By Zander Heeger
There seems to be a growing sense of unease among South Africans that the rainbow nation is losing its glow in these days of induced polarisation. Well then, here is an inspiring example of how we can seek remedy and reconciliation, rather than just sitting on our hands and lamenting over lousy politicians.
Sing! Let the people sing. That is one resource we Africans have in rich abundance and you can kick-start this healing process by making your voice heard right here in the Scenic South.
The Quarrymen is my favourite male voice choir in the peninsula. “This is a rainbow choir, a liquorice all-sorts”, says Chairman Hans Zwets. The choir has indeed come to be regarded by many of its followers as an embodiment of the rainbow nation in harmony. Not only do they sing a mixed bag of music, but choir members are drawn from the diverse communities of the south peninsula. “We have a harmonious blend of blacks, whites and coloureds in the ranks and this offers a meaningful opportunity to interact and build goodwill and friendships with fellow South Africans of different cultures”, says Zwets.
This is truly meaningful because sharing a song in harmony with anybody is a very agreeable bonding experience and you will find that you have much more in common than you think. In these discordant days of racial sabre rattling by malevolent loudmouths, singing is an excellent tonic and remedy to stem the tide and unify the nation. People who are able to sing together in harmony are more likely to work and live together in harmony. Consider: here we have a bunch of whities lustily singing songs in Zulu and Xhosa and, conversely, black men singing Sarie Marais and Welsh rugby songs. What a treat!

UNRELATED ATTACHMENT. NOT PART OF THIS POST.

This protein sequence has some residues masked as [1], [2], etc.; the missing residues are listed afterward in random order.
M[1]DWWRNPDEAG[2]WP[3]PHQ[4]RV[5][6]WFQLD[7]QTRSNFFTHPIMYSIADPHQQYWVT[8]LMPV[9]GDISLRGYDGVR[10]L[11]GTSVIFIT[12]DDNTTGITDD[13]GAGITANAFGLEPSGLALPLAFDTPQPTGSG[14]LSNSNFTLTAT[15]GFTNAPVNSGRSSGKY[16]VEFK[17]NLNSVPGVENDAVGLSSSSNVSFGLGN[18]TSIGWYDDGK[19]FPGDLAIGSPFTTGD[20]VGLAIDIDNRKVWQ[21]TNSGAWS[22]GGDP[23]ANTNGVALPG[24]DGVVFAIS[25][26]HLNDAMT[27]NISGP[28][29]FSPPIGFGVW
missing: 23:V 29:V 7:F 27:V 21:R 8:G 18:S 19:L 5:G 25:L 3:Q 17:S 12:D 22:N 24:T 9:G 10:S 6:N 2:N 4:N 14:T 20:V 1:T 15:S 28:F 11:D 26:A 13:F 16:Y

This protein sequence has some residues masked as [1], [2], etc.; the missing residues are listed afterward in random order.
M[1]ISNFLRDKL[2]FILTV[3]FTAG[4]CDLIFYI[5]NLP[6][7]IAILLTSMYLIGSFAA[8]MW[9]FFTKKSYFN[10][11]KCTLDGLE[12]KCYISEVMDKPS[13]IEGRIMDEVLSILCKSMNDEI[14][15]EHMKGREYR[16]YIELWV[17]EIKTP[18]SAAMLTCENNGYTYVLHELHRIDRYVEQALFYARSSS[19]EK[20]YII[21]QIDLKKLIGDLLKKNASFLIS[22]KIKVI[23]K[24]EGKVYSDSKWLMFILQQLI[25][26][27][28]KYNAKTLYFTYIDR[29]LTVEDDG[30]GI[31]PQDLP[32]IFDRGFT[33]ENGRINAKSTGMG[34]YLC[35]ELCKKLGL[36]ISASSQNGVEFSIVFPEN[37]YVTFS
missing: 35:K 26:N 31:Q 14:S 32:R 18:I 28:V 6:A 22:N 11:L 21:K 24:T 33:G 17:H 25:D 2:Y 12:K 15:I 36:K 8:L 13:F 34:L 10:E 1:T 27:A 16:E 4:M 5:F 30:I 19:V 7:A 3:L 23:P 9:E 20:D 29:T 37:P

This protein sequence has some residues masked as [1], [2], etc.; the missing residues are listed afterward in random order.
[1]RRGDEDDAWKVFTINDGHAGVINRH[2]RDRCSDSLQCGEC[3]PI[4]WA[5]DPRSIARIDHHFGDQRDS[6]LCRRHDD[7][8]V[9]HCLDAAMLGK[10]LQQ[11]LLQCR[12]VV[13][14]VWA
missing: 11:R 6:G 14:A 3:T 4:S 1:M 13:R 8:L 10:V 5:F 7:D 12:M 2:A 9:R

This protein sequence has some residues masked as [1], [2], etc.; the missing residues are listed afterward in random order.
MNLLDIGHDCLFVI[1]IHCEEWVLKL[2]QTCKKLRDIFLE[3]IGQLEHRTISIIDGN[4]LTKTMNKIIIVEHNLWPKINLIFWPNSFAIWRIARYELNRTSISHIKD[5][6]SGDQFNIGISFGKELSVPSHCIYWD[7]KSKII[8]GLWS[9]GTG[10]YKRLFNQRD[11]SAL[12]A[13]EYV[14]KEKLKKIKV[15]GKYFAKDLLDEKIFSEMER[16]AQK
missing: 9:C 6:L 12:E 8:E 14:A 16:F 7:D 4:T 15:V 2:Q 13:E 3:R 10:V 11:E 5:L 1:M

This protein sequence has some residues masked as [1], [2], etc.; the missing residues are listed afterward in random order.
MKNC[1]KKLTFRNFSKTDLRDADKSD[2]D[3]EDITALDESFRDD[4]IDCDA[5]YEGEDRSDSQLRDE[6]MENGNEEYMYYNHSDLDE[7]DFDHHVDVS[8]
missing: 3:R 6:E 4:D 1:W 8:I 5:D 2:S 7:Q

Choral singing is a highly disciplined and creative team activity. Harmonising with others fills one with a renewed sense of promise and optimism. In the rehearsal hall, every voice offers something invaluable to the whole. Simply put, singing is good for the soul. You will meet and stand shoulder-to-shoulder with kindred spirits who all share a fundamental love of music and singing.
The Quarrymen male voice choir was established in 2007 and is based at the Glencairn quarry where they practice every Thursday evening.
So, if you want to sing and make a difference, come and dig in with the Quarrymen. Phone Chairman Hans Zwets on 083 222 9111 to sound him out.
Zander Heeger is a free-lance writer and ardent admirer of The Quarrymen.
The photographs show:
Chairman Hans Zwets in concert with fellow Quarrymen
Glencairn quarry, home of the Quarrymen Male Choir
Singing for dummies
To join the Quarrymen, you don’t need to have a trained voice or be able to read music. Bonus if you can, but it’s no problem if you’ve never sung in a choir. Don’t be intimidated. If you can keep a note reasonably steady, come along. Attend one of the Quarrymen’s choir practices as an observer and decide if you like what you hear. If you do, Winsome (the gentle musical director) will run through a simple scale exercise to determine your voice group (tenor, baritone or bass), and Pavarotti Bob’s your uncle!
The induction process for new members is gradual and painless. But it is also thorough because the Quarrymen is a competent group of singers and once you’ve learnt the voice parts and gained some confidence singing, it is pure pleasure and fun. As one quarry quip goes: We don’t sing because we’re happy; we’re happy because we sing.
The Quarrymen have a number of interesting characters in their ranks. One such is the dignified architect, mountain goat and aspirant limerick writer John Newton, who penned the following gem:
The new baritone sang bass in error
He awaited a rebuke in some terror
In his back came a prod
That so unsettled the sod
He ended by singing high tenor
and for more about chiors and cultural groups in the Scenic South see